Governor Rick Scott blames President Obama for a flood insurance crisis now gripping the Tampa Bay area.
"President Obama signed a law that hurts Florida homeowners," Scott said, referring to a 2012 congressional renewal of the National Flood Insurance Program.
The Congress mandated risk-based flood insurance premiums after October 1, 2013. The impact of the mandated premiums range as high as $30,000 to $40,000 a year, which only became clear within the last few weeks.
"This is unfair and could devastate Tampa's real estate market," Scott told realtors at an appearance outside the offices of the Pinellas Realtor Organization. "Let's repeat. This is absolutely unfair and could devastate the real estate right here in Tampa."
St. Petersburg Mayor Bill Foster joined the governor at the podium, but did not correct the geographical faux pas. Foster did criticize Florida's Congressional delegation for not doing more to avert the crisis.
"I don't know what that answer is yet," Foster said. "But I know we can't depend upon those in Washington to help us with this problem that they created."
In reality, the flood insurance crisis is hitting Pinellas County harder than any other county in the nation, but the new premiums are also a big problem in Hillsborough and other Tampa Bay area counties.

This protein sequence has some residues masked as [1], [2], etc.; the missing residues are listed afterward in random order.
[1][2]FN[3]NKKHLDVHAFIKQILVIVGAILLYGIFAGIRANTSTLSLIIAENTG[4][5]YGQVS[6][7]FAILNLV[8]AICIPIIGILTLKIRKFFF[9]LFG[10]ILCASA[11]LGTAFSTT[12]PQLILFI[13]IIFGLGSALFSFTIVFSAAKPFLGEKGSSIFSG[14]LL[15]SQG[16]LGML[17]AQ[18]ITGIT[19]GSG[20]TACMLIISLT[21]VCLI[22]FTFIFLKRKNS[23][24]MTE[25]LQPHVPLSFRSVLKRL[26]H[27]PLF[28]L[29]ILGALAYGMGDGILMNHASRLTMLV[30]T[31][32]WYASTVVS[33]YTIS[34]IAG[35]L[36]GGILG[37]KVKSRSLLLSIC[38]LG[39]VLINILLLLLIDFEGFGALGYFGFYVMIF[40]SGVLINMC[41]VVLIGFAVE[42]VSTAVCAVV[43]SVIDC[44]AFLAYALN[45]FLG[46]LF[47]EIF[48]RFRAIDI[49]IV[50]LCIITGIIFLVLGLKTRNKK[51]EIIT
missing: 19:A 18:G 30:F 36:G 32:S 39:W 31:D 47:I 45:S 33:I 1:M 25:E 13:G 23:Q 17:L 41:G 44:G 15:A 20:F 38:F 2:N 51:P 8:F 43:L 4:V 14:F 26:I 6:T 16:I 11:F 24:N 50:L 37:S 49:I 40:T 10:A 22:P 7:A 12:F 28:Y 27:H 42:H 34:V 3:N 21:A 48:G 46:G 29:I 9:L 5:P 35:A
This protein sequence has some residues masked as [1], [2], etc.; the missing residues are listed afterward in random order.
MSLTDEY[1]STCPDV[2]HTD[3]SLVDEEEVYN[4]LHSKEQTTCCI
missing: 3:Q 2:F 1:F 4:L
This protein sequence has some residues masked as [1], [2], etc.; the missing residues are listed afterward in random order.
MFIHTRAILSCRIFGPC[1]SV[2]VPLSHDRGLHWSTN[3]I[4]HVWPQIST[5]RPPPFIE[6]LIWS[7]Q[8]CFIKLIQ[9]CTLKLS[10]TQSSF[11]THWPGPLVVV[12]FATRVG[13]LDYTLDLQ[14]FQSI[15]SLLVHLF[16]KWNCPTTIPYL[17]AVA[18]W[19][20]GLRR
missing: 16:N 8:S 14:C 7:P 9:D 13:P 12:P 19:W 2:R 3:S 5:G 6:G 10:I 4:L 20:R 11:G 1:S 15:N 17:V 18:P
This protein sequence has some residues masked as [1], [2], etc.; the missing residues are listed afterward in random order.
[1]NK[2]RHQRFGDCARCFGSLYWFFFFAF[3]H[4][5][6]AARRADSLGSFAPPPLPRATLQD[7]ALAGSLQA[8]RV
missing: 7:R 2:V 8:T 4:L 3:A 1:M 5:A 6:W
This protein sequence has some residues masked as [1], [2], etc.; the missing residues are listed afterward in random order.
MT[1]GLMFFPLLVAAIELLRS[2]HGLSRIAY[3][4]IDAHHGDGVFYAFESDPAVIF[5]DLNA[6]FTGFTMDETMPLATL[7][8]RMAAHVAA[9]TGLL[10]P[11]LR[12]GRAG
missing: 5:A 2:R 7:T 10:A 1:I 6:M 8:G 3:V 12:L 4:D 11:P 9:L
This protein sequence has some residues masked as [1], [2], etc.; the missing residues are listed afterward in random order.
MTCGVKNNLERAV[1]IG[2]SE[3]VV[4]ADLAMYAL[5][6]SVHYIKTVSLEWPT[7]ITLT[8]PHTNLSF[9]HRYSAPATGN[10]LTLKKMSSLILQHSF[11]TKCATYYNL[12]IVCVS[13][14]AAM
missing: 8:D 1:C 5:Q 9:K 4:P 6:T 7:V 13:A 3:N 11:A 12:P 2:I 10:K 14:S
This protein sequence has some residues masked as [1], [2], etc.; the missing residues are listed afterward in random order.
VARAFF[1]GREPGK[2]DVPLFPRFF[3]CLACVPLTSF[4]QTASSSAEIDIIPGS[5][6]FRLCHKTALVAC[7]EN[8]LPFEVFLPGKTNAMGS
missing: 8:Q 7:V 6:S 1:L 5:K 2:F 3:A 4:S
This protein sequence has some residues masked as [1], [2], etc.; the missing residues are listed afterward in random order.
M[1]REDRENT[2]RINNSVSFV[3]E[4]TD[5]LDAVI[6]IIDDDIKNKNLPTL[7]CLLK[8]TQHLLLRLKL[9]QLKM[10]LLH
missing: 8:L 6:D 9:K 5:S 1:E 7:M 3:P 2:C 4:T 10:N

St. Petersburg alone has more than 15,000 homes that are impacted, out of an estimated 33,000 countywide. Pinellas property appraiser Pam Dubov told the crowd "...22,000 of those aren't on the waterfront. They don't even have a water view. The typical size is about 1,400 square feet with two bathrooms. These aren't rich people on the beach."
The Bay area is particularly hard hit because it largely developed before there were flood maps and elevation requirements. Those structures were given favorable rates when the NFIP was first established.
Nonetheless, Florida is a "donor state," paying far more into NFIP than the total of its flood loss claims.
"If we wrote the flood insurance program exactly the way it's written federally, it would be a money-maker for the state of Florida," said Nancy Riley, a politically-connected real estate agent advancing the idea of a state-run program similar to Citizens Property Insurance.
Asked directly about that possibility in a brief [less than three minute] session with reporters, Governor Scott said "right now, this is a federal issue, it's been a federal program, I always look at ideas if people have ideas."
After the event, insurance agent Bob Childress found some value to the political display.
"I think it's important they get out, show their face and say look, we understand, we hear your cries," Childress said.
Real estate agent Charyl Jargel was less forgiving.
"Where were these people before today?" Jargel asked. "What did they do to prevent this from happening?"
FOX 13 / WTVT-TV
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